The Ring/Rings Collector's Set (2005)
Naomi Watts, Martin Henderson, David Dorfman
Directed By:
Gore Verbinski (The Ring), Jonathan Liebesman (Rings)

With the impending release of The Ring Two, sequel to the successful The Ring, Dreamworks has decided to release a 2 DVD "set" that includes the original film and a new disc called Rings, which serves as both a teaser and a segue between the two movies. I won't go into much depth over The Ring, as the story and review of the film has already been covered. The DVD comes with enough extras to prove as a nice diversion, but you're really only going to watch the disc for the movie.

Rings, on the other hand, proves to be less than an hour's worth of additional content, which honestly feels like a traditional bonus disc that should have been released with the original DVD launch. The feature of the disc is a sixteen minute short film that's intended to bridge the gap between the two movies, directed by Jonathan Liebesman (Darkness Falls). If you've seen the television spot for The Ring Two, you should recognize the main actor of the short film as the boy who is showing off the cursed tape to a girl we are led to assume is his girlfriend.

In the short film, though, the story plays up more of an underground "cult" of teens obsessed with the videotape that finds itself replicating like a virus. These teens copy the tape, show it to another in their group and play a game of chicken in which they see how long they can go before showing their tape to the next member. All the while, they're videotaping their life events and uploading the video onto the internet to share with other groups of teens. But, Rings finds the main character on his seventh day, desperate to find someone to watch his copy as the next person in the chain bails on him (thought I think it may have been a set up by the other people in the group to finally see a Day Seven). This leads to the point where The Ring Two starts.

The Rings short-film is intense and shows a lot of promise. If this is the conceptual take the The Ring Two takes, it should be a far more intense and shocking flick as the presence of the supernatural is far more present. In fact, Samara shows up more as a menacing spirit in these sixteen minutes than she was in the first film as a whole. There is a stronger focus on water (a tell-tale sign of author Koji Suzuki's influence on the story) and items that seemed odd in the first film (like the presence of a ladder out of nowhere) are given an odd revelation.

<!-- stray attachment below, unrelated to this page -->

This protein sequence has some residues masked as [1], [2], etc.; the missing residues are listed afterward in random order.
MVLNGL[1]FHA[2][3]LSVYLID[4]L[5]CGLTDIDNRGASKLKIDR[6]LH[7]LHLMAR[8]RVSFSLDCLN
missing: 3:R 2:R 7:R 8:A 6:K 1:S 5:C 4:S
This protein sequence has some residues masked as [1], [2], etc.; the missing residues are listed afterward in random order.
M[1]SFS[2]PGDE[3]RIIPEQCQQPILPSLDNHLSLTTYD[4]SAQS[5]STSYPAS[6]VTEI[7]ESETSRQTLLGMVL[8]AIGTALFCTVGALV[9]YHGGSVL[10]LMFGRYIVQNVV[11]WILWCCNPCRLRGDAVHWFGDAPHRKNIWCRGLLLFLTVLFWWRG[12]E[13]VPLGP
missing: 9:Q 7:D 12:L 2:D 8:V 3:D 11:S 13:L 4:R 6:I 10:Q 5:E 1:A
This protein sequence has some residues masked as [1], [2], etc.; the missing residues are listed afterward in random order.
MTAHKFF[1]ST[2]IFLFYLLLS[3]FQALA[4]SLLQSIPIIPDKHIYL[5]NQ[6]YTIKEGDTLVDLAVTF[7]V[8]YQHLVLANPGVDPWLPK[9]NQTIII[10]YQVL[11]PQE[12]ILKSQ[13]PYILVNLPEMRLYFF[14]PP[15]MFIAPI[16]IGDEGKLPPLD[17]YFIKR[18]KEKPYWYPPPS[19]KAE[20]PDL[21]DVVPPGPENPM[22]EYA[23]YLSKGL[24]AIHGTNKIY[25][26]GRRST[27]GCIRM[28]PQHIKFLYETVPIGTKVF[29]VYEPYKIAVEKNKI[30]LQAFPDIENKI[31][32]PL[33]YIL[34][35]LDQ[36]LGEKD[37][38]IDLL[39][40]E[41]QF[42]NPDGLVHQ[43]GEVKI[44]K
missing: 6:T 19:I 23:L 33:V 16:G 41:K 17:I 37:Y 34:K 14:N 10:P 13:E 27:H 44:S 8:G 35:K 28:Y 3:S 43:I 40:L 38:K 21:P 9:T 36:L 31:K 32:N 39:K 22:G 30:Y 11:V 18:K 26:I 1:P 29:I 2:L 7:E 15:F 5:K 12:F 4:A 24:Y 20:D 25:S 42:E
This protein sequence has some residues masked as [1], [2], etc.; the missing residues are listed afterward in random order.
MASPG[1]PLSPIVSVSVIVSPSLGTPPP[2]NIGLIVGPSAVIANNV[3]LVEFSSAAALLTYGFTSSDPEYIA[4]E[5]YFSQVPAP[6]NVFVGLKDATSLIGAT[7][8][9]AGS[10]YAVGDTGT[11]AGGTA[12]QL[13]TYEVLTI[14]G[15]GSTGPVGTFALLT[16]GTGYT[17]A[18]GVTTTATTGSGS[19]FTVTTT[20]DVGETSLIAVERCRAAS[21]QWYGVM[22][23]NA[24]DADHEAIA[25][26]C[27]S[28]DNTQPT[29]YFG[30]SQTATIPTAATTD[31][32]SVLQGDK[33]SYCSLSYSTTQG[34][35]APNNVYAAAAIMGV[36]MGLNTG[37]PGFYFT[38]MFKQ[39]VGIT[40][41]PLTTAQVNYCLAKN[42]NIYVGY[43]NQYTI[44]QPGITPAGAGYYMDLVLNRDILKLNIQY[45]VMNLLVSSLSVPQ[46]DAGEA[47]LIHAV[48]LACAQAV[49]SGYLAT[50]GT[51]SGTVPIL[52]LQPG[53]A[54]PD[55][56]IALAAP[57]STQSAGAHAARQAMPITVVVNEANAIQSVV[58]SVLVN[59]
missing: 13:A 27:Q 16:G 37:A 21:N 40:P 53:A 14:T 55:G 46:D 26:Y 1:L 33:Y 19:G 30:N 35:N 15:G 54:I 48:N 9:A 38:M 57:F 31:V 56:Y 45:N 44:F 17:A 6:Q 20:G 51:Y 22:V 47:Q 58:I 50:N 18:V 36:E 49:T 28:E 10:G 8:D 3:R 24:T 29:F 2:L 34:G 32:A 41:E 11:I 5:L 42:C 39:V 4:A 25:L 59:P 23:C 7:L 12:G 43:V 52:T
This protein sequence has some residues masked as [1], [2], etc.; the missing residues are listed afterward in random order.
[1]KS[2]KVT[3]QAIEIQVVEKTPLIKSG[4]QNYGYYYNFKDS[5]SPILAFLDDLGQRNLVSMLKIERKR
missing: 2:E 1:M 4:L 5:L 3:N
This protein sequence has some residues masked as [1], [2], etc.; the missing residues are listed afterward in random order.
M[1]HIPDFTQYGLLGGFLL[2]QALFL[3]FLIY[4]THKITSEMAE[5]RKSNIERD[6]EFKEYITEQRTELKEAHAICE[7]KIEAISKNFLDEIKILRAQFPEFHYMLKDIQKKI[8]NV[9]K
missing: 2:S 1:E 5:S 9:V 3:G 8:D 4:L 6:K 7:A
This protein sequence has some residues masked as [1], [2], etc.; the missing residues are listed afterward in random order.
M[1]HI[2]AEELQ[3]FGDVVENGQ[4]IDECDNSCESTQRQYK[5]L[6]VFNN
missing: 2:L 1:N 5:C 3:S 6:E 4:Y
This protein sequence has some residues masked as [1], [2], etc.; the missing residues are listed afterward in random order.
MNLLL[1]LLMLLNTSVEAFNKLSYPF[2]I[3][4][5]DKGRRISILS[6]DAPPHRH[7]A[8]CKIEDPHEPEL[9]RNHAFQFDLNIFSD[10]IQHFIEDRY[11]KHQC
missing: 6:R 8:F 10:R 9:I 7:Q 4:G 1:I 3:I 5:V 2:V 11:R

Along with the short film is a short series of cast and director interviews from The Ring. This serve as a nice augment, but really don't go into a lot of depth. Honestly, I felt they were over before they really got going, which really just made me want more. Along with this is The Origin of Terror, another small piece that proves to be a nice augment but would have been great if longer.

The last thing that the Rings DVD offers is trailers for the first movie and The Ring Two and an uncensored look at the cursed videos from The Ring, Ringu and The Ring Two. The trailers are nice - it's good to see the first teaser trailer from the theaters for The Ring Two again. I would have to say it's rather nice to see the cursed tape from the sequel before it hits the theater. In the new video, a lot of the scenes are sequences that have already been revealed in the commercials, so I don't know how intimidating the cursed video will be this time around.

If you're into the whole Ring/Ringu mythos, then this set is worth hunting down. If for some reason you didn't pick up The Ring at an earlier date, then do so now. Doing so before The Ring Two hits the theaters would actually be a great idea as this really works to build up to the sequel.

- - Kinderfeld

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